By some standards, Kim and I are at the beginning stages of homeschooling. On the other hand, if you subscribe to the belief that homeschooling begins at birth, then we’ve been at it for over five years. Either way, we are still in the stage of learning as much about it as we can. There are so many different styles of homeschooling, so many misconceptions about it, so much philosophy of how human beings actually learn, and so much history that led us to the educational system we have today.
It’s endlessly fascinating to us both. We regularly find ourselves deep down rabbit holes, voraciously exploring books and blogs on the subject and excitedly emailing each other links to gems we’ve uncovered. At times it feels a bit obsessive, but when I pause to remember that this is all about our kids’ education and future, I wonder why this kind of “obsessiveness” is not actually the norm.
Amidst all of the digging, some personal beliefs have grown more ironclad, while other times I’ve been surprised to find myself doing a complete about-face on some opinions I held pretty strongly just six months ago.
One of my latest rabbit holes has been Penelope Trunk’s blog on education. Kim and I interviewed her several years ago on how to avoid being overworked. We knew she was an expert at giving out career advice, but had missed the fact that she pulled her kids out of school to homeschool them.
What I love about Penelope is her deep vulnerability and ruthless honesty. She is not afraid to say things other people won’t. That’s how I’d like to be. I don’t agree with her on everything (if I did that would be kind of creepy), but I love how her writing affirms some of our decisions but also challenges me to question what I believe. Plus, she links to a lot of great research, creating even more rabbit holes to explore!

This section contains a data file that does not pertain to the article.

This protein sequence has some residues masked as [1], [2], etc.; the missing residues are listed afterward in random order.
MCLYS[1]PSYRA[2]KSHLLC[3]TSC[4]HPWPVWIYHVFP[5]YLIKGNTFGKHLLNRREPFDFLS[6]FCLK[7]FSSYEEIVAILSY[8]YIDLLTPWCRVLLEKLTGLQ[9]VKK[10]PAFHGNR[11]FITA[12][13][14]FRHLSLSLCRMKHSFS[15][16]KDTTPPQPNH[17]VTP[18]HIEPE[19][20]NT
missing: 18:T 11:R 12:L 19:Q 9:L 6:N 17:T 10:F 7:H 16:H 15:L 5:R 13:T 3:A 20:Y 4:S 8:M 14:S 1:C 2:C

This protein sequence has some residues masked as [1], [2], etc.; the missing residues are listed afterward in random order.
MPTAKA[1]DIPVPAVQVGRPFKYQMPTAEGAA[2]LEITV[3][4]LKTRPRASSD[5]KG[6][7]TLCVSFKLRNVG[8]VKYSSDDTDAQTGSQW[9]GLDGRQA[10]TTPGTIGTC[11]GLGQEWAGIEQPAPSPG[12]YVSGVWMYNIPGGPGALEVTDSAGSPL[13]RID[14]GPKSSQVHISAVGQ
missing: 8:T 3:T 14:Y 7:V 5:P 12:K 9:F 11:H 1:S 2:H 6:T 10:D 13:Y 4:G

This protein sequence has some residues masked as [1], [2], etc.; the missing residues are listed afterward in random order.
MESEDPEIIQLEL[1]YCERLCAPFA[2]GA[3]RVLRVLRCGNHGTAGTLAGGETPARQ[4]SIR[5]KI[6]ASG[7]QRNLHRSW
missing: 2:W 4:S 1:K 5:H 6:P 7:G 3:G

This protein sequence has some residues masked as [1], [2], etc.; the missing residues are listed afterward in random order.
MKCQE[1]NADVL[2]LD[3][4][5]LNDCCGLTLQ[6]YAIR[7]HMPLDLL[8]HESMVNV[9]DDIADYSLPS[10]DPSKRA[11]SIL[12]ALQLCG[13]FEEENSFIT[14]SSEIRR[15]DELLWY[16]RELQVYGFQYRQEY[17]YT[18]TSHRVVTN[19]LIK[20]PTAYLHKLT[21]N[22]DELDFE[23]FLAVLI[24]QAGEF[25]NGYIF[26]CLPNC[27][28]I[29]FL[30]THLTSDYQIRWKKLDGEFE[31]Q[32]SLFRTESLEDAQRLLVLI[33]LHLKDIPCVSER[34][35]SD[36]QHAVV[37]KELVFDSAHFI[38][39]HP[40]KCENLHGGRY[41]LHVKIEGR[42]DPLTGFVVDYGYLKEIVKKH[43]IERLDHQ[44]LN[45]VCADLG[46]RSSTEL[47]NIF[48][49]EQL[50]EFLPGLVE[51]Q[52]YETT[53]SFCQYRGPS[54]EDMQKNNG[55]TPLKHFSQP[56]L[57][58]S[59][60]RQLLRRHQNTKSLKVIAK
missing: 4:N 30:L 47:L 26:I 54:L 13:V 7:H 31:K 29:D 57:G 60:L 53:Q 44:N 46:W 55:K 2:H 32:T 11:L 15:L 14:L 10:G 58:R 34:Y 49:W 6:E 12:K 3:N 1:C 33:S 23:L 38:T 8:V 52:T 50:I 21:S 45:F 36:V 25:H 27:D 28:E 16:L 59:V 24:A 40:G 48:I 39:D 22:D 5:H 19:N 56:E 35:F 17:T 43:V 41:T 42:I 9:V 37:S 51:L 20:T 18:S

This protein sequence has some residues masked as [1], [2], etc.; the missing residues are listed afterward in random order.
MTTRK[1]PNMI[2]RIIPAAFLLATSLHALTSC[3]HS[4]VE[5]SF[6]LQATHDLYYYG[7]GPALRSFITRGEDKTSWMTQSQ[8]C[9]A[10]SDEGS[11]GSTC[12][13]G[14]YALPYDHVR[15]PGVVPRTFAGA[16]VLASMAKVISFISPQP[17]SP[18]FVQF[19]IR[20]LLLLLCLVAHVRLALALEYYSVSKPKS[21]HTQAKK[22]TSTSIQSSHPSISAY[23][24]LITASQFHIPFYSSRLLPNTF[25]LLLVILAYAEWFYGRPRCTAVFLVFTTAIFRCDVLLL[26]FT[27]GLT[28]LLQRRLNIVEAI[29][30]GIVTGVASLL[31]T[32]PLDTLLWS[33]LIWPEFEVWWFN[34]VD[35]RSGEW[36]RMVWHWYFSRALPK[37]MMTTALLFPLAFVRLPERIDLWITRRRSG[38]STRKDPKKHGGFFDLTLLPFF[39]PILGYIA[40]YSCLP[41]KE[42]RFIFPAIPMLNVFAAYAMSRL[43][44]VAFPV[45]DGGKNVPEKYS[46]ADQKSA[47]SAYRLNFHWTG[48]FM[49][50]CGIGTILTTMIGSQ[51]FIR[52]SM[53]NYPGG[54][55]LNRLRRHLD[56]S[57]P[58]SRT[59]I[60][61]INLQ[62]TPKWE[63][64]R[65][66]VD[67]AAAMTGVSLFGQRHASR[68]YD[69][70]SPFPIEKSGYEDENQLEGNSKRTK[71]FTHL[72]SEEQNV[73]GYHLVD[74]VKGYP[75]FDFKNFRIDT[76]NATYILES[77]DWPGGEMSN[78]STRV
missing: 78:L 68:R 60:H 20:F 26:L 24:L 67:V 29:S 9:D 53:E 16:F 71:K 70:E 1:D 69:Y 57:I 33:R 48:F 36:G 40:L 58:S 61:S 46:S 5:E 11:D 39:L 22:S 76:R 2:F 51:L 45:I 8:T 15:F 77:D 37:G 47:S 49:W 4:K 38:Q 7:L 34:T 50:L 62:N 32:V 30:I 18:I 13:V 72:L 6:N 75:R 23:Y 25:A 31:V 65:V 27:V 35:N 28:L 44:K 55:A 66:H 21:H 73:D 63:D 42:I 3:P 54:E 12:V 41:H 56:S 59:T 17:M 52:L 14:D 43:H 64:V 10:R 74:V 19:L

Below I’ve included links to some of my favorite posts of hers, with pull quotes from each that either challenged me, surprised me, or had me standing up and shouting, “Amen, sister!”
To be honest, I debated a bit about posting some of these, for fear that people will think I’m trying to “covert” them. Believe me, I don’t have the energy for such a crusade, and I have learned in my adventures as a professional speaker that it’s pretty impossible to change anybody else but myself anyway. But I do believe that sharing interesting stuff is a gift. Like Penelope’s writing does for me, it can either affirm what you already believe or challenge you to see things from a new perspective. Either way, it’s a gift.
So without further ado, here’s Penelope…
• 4 Reasons you don’t need to be a teacher to homeschool
“Education reformers widely agree that self-directed learning is best for kids. Teachers cannot do self-directed learning in a classroom. We can’t afford that in this country. We’d have to have a single teacher for every four students. Which means that teachers can’t facilitate self-directed learning.”
• Mainstream media is delusional about homeschooling
“Only 38% of all homeschoolers choose it for religious reasons. (And this includes the Lutherans, Hindus, Jews, etc.) But the majority are middle class parents just trying to get their kids out of a broken system.
Most parents will not be good teachers. But the reality is that kids don’t need their parents to be teachers. Kids need their parents to be parents. And kids are born as natural learners. They don’t need a teacher to make them a learner.
So the way homeschooling works is that kids are home, learning, and parents are there for support. Kids need tools, or suggestions for how to get what they need, and parents are there to do that. Self-directed learning requires an adult to be very present, but not very intrusive. It’s why self-directed learning works great at home, and is nearly impossible at school.”
• 3 Stereotypes about homeschooling parents – and why they’re wrong
“I am not a good teacher, because it bores me. But luckily, it bores my kids too. They don’t want to be told what to do. They have their own ideas about what they want to learn. I am a good listener. I listen very carefully to what my kids say they want, and I try to translate that into what is possible for their life right now. The only thing a parent needs in order to be a good homeschooing parent is a deep sense of love for the child. Because then you’ll help your child find their way in an intimate, fun, family setting. But I’d never have known until I tried it.”